Another, sub-parallel but slightly convergent, fault has been mapped to the west of Productora, also associated with magnetite and copper mineralisation. This fault trends more uniformly NNE and joins the Productora fault approximately 2 km north of the old Productora mine. It is interpreted to be a splay off the Productora fault (referred to as the Western Splay fault) and has numerous abandoned copper workings distributed along its trace, many of which are weakly to moderately radioactive. Numerous cross-cutting NW-trending faults have been mapped, many of which are associated with copper mineralisation and variably elevated levels of radioactivity. In addition, numerous examples of E-W and NE-trending faults are evident, commonly associated with copper mineralisation. These observations suggest a close association between faulting and mineralisation.

Primary mineralisation appears to rely upon the interplay of favourable lithological units (with primary permeability), regional faults and cross faults (both providing secondary permeability). Locations where favourable lithological units coincide with cross-faults and with regional fault jogs (and fracture zones) represent favourable sites for mineralisation. In addition, areas where regional fault splays bifurcate from the master fault (e.g., 2km north of the old Productora mine), appear to be associated with relatively large fracture zones containing many mineralised veins. The abundance of old copper shafts in the fracture zone between the Western Splay fault and the Productora fault is also relatively well mineralised.

Productura is the subject of a paper in the monograph: "Hydrothermal Iron Oxide Copper-Gold & Related Deposits: A Global Perspective" volume 2, published by PGC Publishing, Adelaide, Australia. The full abstract summarising the deposit, and the reference list from the paper can be displayed by selecting options offered below.

This summary is based on information from Ray and Dick (2002), and the Hot Chili Limited website (2012)

JORC compliant Mineral Resource estimates (Hot Chili Ltd website, 2013) at a 0.3% Cu cut-off are:
      indicated resource - 70.6 Mt @ 0.6% Cu, 0.1 g/t Au, 0.014% Mo, 0.8% Cueq.;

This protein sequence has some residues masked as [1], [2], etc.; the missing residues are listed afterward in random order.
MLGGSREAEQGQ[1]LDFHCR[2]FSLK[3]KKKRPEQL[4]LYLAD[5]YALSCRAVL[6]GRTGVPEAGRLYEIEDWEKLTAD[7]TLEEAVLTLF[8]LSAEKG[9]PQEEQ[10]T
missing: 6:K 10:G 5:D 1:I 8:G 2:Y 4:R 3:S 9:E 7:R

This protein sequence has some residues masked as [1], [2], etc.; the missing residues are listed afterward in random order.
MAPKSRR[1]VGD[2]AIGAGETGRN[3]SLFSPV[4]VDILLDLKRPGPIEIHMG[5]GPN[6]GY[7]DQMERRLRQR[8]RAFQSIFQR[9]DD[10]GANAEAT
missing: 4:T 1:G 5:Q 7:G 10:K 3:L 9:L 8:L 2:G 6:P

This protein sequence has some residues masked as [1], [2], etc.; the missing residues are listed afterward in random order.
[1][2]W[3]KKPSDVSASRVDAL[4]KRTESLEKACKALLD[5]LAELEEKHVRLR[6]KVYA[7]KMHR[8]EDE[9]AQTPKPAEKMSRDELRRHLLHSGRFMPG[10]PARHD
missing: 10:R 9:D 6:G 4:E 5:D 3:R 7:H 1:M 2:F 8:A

inferred resource - 94.6 Mt @ 0.6% Cu, 0.1 g/t Au, 0.0126% Mo, 0.7% Cueq.;
      TOTAL resource - 165.2 Mt @ 0.6% Cu, 0.1 g/t Au, 0.0132% Mo, 0.7% Cueq..

JORC compliant Mineral Resource and Ore Reserve estimates (Hot Chili Ltd website, viewed March 2018) are:
      High grade Mineral Resource - 236.6 Mt @ 0.48% Cu, 0.10 g/t Au, 0.0135% Mo at a 0.25% Cu equiv. cutoff;
      Low grade Mineral Resource - 218.0 Mt @ 0.16% Cu, 0.04 g/t Au, 0.0058% Mo at a >0.10 and <0.25% Cu
equiv. cutoff;
      Total Ore Reserves - 166.9 Mt @ 0.43% Cu, 0.09 g/t Au, 0.0138% Mo.

The most recent source geological information used to prepare this summary was dated: 2012.     Record last updated: 4/9/2012
This description is a summary from published sources, the chief of which are listed below.
© Copyright Porter GeoConsultancy Pty Ltd.   Unauthorised copying, reproduction, storage or dissemination prohibited.

  References & Additional Information
   Selected References:
Ray G E and Dick L A,  2002 - The Productora Prospect in North-Central Chile: An Example of an Intrusion-Related, Candelaria Type Fe-Cu-Au Hydrothermal System: in Porter T M (Ed.), 2002 Hydrothermal Iron Oxide Copper-Gold and Related Deposits: A Global Perspective, PGC Publishing, Adelaide   v.2 pp. 131-151

   References in PGC Publishing Books: Want any of our books ? Pricelist
Ray G E, Dick L A, 2002 - The Productora prospect in north-central Chile: An example of an intrusion-related, Candelaria type Fe-Cu-Au hydrothermal system,   in  Porter T M, (Ed.),  Hydrothermal Iron Oxide Copper-Gold & Related Deposits: A Global Perspective,  v2  pp 131-151
Buy   Abstract

Porter GeoConsultancy Pty Ltd (PorterGeo) provides access to this database at no charge.   It is largely based on scientific papers and reports in the public domain, and was current when the sources consulted were published.   While PorterGeo endeavour to ensure the information was accurate at the time of compilation and subsequent updating, PorterGeo takes no responsibility what-so-ever for inaccurate or out of date data, information or interpretations.